This article was originally authored by Alain Dehaze, CEO of The Adecco Group.
The immediate issue is, of course, the impact on people’s health and wellbeing, and that needs to be everyone’s priority. Beyond the immediate crisis, it is difficult to predict how quickly the global economy will recover from this situation and how soon we will be able to return to some kind of normality.
However, that normality is likely to be different to what we were used to and, as part of that, this is likely the beginning of a fundamental transformation in the world of work.
So, what will be the impact of Covid-19 on jobs and work? And how can we prepare for the inevitable labour market evolution when the crisis has passed?
Now is the time for employers to lean in and get ahead of the curve on labour market transformation. The businesses that will flourish in a post-pandemic world are those with the most resilient workforce.
Although the situation continues to evolve daily, we can already point to three emerging trends and issues:
Remote working is here to stay
As businesses strive to maintain continuity, “working from home” is becoming the new normal, and I am convinced that remote working is here to stay.
This will lead to a myriad of workplace changes impacting teamwork, productivity, collaboration, and communication which will force us to ask some questions about how well we were really leveraging virtual technology before the coronavirus hit.
Research shows that working virtually can drive productivity improvements of up to 43% but it must be done effectively. Many businesses have resisted home working for various reasons but the current crisis might well have proven to them that it can work.
So this is the time to reskill and upskill your people to operate more effectively in a more virtual world, and in line with the industry trends I mentioned earlier. We are already in the era of the reskilling revolution and the pandemic will only accelerate the need to upgrade the digital skills of our workforce in preparation for a major shift in how businesses operate.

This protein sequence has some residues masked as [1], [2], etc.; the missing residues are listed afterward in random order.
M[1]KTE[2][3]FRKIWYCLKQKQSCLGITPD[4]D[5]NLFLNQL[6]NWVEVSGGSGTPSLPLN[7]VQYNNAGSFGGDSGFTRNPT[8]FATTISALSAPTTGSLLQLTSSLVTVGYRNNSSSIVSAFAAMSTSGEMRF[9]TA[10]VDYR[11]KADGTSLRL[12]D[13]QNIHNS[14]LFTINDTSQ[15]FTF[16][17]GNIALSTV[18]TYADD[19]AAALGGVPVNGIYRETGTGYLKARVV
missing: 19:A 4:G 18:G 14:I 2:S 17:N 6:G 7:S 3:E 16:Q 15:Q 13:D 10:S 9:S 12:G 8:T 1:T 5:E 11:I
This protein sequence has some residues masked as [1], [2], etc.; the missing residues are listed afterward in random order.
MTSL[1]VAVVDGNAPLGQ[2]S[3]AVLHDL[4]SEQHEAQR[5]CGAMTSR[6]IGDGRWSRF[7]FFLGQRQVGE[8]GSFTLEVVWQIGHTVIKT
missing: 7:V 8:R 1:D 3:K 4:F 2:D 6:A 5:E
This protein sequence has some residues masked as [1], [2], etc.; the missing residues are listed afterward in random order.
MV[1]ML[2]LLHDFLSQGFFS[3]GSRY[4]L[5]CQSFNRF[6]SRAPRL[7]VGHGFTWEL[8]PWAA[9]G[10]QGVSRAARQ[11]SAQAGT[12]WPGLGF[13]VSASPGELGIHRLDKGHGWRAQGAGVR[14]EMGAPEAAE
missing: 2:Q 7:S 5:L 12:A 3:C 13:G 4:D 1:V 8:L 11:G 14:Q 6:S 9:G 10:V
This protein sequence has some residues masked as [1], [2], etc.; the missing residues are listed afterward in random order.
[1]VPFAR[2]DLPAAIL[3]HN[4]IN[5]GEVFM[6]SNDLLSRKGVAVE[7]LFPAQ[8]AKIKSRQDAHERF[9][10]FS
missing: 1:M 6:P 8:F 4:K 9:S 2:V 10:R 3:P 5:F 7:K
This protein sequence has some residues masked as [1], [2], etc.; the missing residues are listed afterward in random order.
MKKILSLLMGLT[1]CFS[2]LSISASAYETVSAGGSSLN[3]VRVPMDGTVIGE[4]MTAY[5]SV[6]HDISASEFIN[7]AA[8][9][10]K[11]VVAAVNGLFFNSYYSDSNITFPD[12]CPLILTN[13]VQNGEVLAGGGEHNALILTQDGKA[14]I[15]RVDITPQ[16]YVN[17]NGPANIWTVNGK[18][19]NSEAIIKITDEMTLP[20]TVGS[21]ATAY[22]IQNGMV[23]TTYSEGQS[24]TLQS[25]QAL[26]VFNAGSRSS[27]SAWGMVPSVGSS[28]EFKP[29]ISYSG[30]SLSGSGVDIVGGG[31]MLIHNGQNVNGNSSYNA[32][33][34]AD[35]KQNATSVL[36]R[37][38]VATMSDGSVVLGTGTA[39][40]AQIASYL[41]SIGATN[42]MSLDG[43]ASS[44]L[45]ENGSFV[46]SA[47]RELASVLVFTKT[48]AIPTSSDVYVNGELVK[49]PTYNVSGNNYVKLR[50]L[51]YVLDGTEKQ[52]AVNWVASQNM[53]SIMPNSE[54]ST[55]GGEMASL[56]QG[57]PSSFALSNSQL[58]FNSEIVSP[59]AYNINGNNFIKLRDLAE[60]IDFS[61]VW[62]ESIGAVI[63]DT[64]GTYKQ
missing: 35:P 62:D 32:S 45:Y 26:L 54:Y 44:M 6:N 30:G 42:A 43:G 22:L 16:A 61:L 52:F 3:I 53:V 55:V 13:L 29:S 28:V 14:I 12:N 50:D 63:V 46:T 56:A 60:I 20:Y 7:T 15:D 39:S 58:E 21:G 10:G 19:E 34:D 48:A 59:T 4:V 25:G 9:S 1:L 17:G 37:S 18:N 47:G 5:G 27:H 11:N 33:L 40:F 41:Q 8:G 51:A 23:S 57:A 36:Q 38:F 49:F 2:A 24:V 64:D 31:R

Managers need to agree on new rules of engagement with their team members to incorporate routines and rituals that support connection, collaboration, productivity and wellbeing such as daily virtual huddles and more frequent check-ins.
In tandem with digital skilling and improved infrastructure, corporate culture toward remote working must also evolve to support this practice. It should be modelled and reinforced from the top to ensure that there is no fear of backlash at lower levels.
Leadership skills will evolve
The mettle of any leader is truly tested in a crisis. And this is a rare challenge.
We have known for some time that there is an evolution of leadership skills underway, as transformation and disruption become the new normal.
The pandemic is now amplifying the need for a new set of leadership skills and capabilities. Why? Because in the post-pandemic era we will work in a totally different way. Pre-pandemic, the majority of company had workers under one roof – or in the case of multi-nationals – under a number of large roofs. In the post-pandemic world, where remote working becomes the new normal, leaders must learn how to lead remotely, instead of centrally.
Leaders will need a new toolbox for the leadership of a remote workforce. A few organisational fundamentals will be critical for leaders to align, motivate, and closely track projects and performance. These include: a strong culture; deeply ingrained values; excellent communication skills; and comprehensive reporting capabilities, systems and processes.
And on the soft skills side, leaders who will succeed in navigating their organisations through the change ahead are those who are agile, externally orientated, have a mindset that adopts disruption, and possess relationship-building skills that can build inclusion across diverse teams and geographies.
The need for a new Social Contract is greater than ever
The changing labour market has increased the number of flexible workers but the pandemic has exposed the vulnerability of these workers in a crisis.
It is encouraging to see some governments applying statutory sick pay to self-employed or gig economy workers, as well as those companies that are extending protection to their freelance or temporary staff. However, these emergency measures highlight something we have been advocating for some time now: we need a new social contract to ensure that all workers, particularly those in diverse forms of work, have the social safety net they need.
At this point, it is difficult to see an end to the current crisis. Nobody knows how long it will last or how many people will ultimately be affected.
What is clearer is that when the world comes out on the other side, the way we work will be changed forever. With consideration and planning, businesses and individuals can prepare themselves to be at the front of the curve.